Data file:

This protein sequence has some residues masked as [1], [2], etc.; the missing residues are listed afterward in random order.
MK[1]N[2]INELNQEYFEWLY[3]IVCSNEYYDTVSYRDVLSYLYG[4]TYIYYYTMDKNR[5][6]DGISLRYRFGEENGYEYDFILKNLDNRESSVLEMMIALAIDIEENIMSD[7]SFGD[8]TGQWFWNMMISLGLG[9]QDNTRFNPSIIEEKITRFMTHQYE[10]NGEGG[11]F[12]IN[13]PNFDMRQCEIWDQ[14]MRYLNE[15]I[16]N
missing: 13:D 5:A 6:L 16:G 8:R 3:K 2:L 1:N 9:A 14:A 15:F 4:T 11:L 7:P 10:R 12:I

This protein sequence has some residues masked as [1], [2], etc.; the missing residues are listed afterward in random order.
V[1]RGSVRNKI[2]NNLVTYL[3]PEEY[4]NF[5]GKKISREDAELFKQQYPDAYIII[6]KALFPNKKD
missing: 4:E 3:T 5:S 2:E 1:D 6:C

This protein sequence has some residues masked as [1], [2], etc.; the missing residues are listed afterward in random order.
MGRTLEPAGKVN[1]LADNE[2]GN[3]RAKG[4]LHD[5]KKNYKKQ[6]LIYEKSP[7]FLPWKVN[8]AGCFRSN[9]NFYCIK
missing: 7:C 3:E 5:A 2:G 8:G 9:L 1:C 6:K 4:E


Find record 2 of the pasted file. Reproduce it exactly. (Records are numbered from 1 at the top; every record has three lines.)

This protein sequence has some residues masked as [1], [2], etc.; the missing residues are listed afterward in random order.
V[1]RGSVRNKI[2]NNLVTYL[3]PEEY[4]NF[5]GKKISREDAELFKQQYPDAYIII[6]KALFPNKKD
missing: 4:E 3:T 5:S 2:E 1:D 6:C